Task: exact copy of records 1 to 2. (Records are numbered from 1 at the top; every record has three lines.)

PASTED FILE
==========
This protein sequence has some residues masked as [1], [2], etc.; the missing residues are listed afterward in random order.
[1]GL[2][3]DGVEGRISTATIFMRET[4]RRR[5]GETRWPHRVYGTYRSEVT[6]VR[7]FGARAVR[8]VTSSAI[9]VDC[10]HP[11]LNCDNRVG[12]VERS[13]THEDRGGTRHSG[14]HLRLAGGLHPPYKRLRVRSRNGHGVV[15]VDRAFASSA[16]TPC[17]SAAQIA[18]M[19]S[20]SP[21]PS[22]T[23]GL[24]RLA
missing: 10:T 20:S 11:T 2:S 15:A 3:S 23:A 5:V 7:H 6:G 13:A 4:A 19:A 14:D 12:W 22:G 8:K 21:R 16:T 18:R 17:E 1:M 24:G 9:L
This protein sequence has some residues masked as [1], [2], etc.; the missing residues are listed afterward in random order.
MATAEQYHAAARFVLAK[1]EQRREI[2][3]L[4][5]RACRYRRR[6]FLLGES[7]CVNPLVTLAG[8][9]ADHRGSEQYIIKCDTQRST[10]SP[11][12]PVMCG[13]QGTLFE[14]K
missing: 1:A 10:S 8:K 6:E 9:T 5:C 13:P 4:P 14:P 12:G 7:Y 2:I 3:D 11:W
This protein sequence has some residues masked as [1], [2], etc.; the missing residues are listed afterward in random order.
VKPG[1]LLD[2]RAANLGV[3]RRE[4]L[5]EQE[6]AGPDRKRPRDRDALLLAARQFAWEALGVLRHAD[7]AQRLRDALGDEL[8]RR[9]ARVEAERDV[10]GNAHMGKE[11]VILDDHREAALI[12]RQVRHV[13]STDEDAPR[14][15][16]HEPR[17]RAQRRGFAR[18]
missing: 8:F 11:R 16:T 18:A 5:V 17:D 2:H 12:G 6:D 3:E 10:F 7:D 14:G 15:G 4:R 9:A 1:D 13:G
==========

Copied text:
This protein sequence has some residues masked as [1], [2], etc.; the missing residues are listed afterward in random order.
[1]GL[2][3]DGVEGRISTATIFMRET[4]RRR[5]GETRWPHRVYGTYRSEVT[6]VR[7]FGARAVR[8]VTSSAI[9]VDC[10]HP[11]LNCDNRVG[12]VERS[13]THEDRGGTRHSG[14]HLRLAGGLHPPYKRLRVRSRNGHGVV[15]VDRAFASSA[16]TPC[17]SAAQIA[18]M[19]S[20]SP[21]PS[22]T[23]GL[24]RLA
missing: 10:T 20:S 11:T 2:S 15:A 3:S 23:A 5:V 7:H 6:G 13:A 4:A 19:A 14:D 12:W 22:G 8:K 21:R 16:T 18:R 17:E 1:M 24:G 9:L
This protein sequence has some residues masked as [1], [2], etc.; the missing residues are listed afterward in random order.
MATAEQYHAAARFVLAK[1]EQRREI[2][3]L[4][5]RACRYRRR[6]FLLGES[7]CVNPLVTLAG[8][9]ADHRGSEQYIIKCDTQRST[10]SP[11][12]PVMCG[13]QGTLFE[14]K
missing: 1:A 10:S 8:K 6:E 9:T 5:C 13:P 4:P 14:P 12:G 7:Y 2:I 3:D 11:W